Heart disease is the main reason for death in America, for both men and women. It kills the most significant number of people per year. The American Heart Association states that heart disease, which causes heart attacks and strokes, causes more deaths than all forms of cancer combined.
Shocking Heart Disease Statistics in America
Here are several critical statistics about heart disease in America. The source for the health statistics is the association’s 2017 Heart Disease and Stroke Statistics Update, which is compiled annually by the American Heart Association, the Centers for Disease Control and Prevention, the National Institutes of Health and other government sources.
- Heart Disease remains to be the No. 1 cause of death in the US.
- Coronary heart disease accounts for 1 in 7 deaths in the US, killing over 360,000 people a year.
- About 790,000 people in the US have heart attacks each year. Of those, nearly 114,000 will die.
- The estimated annual incidence of heart attack in America is 580,000 new attacks and 210,000 recurrent attacks. Average age at the first heart attack is 65.3 years for males and 71.8 years for females.
- Approximately every 40 seconds, an American will have a heart attack.
- From 2004 to 2014, the annual death rate attributable to coronary heart disease declined 35.5 percent – but the burden and risk factors remain alarmingly high.
- The estimated direct and indirect cost of heart disease in 2012 to 2013 (average annual) was $199.6 billion.
- Heart attacks ($11.5 billion) and Coronary Heart Disease ($10.4 billion) were two of the ten most expensive hospital principal discharge diagnoses.
- Within the year 2030, medical costs of Coronary Heart Disease are projected to increase by about 100 percent.
What is heart disease?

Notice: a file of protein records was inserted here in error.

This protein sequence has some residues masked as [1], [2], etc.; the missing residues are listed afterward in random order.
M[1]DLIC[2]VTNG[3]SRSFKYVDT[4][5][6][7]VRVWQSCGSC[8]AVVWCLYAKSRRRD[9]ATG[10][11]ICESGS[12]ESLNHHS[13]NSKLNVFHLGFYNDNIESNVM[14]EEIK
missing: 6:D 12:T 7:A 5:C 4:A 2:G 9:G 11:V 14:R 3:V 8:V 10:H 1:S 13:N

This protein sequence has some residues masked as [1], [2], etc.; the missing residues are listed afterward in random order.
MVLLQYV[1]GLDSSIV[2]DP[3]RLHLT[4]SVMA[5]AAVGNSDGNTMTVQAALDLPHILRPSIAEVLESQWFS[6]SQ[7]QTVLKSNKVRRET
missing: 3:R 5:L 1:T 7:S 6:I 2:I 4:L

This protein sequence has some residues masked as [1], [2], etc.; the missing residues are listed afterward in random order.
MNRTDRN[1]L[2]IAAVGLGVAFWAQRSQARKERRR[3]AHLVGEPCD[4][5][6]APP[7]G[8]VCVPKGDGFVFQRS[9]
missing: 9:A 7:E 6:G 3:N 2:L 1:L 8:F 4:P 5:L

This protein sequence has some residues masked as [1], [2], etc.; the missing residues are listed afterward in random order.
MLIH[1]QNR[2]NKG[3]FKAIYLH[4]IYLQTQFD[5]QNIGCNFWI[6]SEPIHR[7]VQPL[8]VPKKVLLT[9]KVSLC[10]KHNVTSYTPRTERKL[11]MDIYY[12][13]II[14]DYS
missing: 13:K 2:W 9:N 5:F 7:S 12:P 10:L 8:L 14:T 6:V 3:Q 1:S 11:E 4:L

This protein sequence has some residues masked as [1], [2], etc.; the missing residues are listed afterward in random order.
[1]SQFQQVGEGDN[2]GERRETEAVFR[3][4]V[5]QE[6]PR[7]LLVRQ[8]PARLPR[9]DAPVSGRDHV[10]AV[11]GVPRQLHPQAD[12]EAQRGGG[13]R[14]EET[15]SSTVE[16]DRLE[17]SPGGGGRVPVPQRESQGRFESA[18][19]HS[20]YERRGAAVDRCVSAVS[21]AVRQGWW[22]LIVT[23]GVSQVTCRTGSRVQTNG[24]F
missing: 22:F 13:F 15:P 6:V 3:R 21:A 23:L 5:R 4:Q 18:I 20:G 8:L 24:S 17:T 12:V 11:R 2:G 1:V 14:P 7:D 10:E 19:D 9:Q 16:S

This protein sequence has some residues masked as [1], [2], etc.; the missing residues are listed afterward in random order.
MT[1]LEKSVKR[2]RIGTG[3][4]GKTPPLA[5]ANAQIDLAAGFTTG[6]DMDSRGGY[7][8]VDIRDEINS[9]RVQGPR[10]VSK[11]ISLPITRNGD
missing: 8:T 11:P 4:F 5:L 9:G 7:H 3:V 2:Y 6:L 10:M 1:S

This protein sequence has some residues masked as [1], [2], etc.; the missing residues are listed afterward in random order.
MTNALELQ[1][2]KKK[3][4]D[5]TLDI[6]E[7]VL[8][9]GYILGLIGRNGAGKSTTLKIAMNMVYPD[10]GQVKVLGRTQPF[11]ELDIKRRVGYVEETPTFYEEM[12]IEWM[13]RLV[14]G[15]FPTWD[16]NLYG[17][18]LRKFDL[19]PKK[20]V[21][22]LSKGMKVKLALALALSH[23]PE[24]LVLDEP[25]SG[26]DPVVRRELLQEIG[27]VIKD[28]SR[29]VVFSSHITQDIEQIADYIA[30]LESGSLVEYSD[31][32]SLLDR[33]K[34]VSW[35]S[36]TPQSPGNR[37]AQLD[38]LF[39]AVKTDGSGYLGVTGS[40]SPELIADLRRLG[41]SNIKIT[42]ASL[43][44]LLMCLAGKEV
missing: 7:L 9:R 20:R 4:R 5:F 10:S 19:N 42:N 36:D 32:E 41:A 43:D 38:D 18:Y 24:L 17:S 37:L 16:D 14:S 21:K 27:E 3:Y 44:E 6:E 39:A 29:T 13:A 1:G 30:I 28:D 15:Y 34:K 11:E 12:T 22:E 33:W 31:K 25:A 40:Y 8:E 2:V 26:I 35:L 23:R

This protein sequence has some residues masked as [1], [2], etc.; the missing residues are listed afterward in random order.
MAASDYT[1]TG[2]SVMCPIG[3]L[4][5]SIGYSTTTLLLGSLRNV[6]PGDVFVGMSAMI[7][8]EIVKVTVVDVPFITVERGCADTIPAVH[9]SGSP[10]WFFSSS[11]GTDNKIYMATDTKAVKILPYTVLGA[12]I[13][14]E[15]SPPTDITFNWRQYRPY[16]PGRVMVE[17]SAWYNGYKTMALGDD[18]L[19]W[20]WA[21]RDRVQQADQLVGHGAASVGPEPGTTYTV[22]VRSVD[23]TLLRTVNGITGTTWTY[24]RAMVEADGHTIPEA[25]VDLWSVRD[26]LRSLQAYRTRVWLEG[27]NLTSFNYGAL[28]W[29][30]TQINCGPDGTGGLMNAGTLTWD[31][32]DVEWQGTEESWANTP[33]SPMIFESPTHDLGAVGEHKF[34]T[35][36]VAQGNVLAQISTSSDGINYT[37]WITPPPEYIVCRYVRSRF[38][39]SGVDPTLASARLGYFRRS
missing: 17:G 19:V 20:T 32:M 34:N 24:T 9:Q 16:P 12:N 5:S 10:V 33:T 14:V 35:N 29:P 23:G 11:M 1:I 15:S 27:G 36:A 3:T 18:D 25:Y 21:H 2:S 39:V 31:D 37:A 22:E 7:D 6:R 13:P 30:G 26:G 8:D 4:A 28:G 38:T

The term “heart disease” is associated with several types of heart conditions. The most common type is coronary artery disease that can cause a heart attack. Other kinds of heart disease may involve the heart valves. The heart may not pump well and thus causes heart failure. Some people are born with heart disease.
Everyone, even children, can develop heart disease. It occurs when plaque builds up in your arteries. When this happens, arteries can narrow over time, reducing blood flow to the heart.
Smoking, eating unhealthy food, and a sedentary lifestyle all increase your risk of having heart disease. It is also multiplied by high cholesterol, high blood pressure, or diabetes.
Warning Signs and Symptoms
The symptoms may be variable depending on the type of heart disease. For most people, chest discomfort or a heart attack are the first signs. The signs of heart attack include:
- Chest pain or discomfort that does not go away after a few minutes;
- Pain or discomfort in the neck, jaw, or back;
- Weakness, nausea (feeling sick to your stomach), or a cold sweat;
- Pain or discomfort in the shoulders or arms;
- Shortness of breath;
If you think that you or someone else is suffering a heart attack, immediately call 911.
How is Heart Disease Diagnosed?
Several tests perform the diagnosis of heart disease. These include coronary angiograms, chest X-rays, electrocardiograms (ECG or EKG), and exercise stress tests. Ask your doctor about which of them may be appropriate for you.
Treatment of Heart Disease
If you have heart disease, some lifestyle changes, like those listed below, can help you lower the risk for complications. Your doctor also may prescribe medication to treat the disease. Talk with your healthcare specialist about the best approach to your case.
Heart Disease Prevention Advice
You can take several steps to reduce your risk for heart disease:
- Do not smoke.
- Maintain a healthy weight.
- Eat a healthy diet keeping hydrogenated fats, salt, and sugar to the minimum.
- Exercise regularly.
- Get enough quality sleep.
- Manage stress.
- Prevent or treat your other health conditions, especially high cholesterol, high cholesterol and diabetes.